Inference of compact nonlinear dynamic models by epigenetic local search

William La Cava, Kourosh Danai, Lee Spector
2016 Engineering applications of artificial intelligence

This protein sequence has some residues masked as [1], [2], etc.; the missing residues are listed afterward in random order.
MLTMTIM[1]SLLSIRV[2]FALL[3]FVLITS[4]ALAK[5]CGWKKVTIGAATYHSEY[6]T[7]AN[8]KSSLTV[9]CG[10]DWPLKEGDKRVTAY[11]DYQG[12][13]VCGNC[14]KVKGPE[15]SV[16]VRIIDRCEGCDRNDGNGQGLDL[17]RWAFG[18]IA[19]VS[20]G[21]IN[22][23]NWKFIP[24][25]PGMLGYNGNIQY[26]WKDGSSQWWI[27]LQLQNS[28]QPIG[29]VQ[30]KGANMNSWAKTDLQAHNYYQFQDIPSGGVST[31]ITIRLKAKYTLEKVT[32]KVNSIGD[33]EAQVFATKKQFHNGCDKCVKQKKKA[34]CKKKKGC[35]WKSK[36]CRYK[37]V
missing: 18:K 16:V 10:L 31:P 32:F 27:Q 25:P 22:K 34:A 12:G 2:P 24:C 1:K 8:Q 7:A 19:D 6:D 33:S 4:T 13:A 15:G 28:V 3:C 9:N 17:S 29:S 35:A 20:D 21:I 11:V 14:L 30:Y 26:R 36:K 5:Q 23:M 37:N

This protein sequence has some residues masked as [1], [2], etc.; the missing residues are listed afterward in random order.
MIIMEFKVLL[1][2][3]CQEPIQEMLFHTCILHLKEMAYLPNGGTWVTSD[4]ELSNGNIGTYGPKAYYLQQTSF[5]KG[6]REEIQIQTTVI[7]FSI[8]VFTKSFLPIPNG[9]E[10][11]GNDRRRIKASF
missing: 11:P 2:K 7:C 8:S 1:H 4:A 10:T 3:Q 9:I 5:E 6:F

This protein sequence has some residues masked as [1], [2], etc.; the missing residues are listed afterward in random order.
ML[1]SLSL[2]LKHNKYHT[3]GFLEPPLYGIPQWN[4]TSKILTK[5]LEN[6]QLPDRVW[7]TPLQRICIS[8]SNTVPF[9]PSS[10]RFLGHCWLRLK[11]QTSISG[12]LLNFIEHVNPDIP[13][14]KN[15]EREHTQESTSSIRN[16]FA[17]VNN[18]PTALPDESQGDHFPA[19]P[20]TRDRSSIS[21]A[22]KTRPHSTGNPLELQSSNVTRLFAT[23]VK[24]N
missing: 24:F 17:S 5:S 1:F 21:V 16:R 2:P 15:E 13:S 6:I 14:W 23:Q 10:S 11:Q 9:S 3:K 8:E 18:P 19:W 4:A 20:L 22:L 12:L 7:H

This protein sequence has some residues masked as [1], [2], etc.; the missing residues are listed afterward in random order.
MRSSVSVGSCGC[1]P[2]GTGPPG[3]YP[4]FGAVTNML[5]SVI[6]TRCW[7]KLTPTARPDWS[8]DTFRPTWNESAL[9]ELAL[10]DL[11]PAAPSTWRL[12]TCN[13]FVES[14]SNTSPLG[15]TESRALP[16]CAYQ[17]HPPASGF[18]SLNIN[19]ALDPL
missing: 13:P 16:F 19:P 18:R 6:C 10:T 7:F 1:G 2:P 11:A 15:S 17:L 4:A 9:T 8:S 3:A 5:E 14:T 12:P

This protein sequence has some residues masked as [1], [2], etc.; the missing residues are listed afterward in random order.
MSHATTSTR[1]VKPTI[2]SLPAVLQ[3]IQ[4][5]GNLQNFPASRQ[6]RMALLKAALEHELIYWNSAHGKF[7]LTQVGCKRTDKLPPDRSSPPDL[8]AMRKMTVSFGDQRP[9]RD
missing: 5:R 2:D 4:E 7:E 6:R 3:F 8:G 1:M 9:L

6 We introduce a method to enhance the inference of meaningful dynamic models from observational data by genetic programming (GP). This method incorporates an inheritable epigenetic layer that specifies active and inactive genes for a more effective local search of the model structure space. We define several GP implementations using different features of epigenetics, such as passive structure, phenotypic plasticity, and inheritable gene regulation. To test these implementations, we use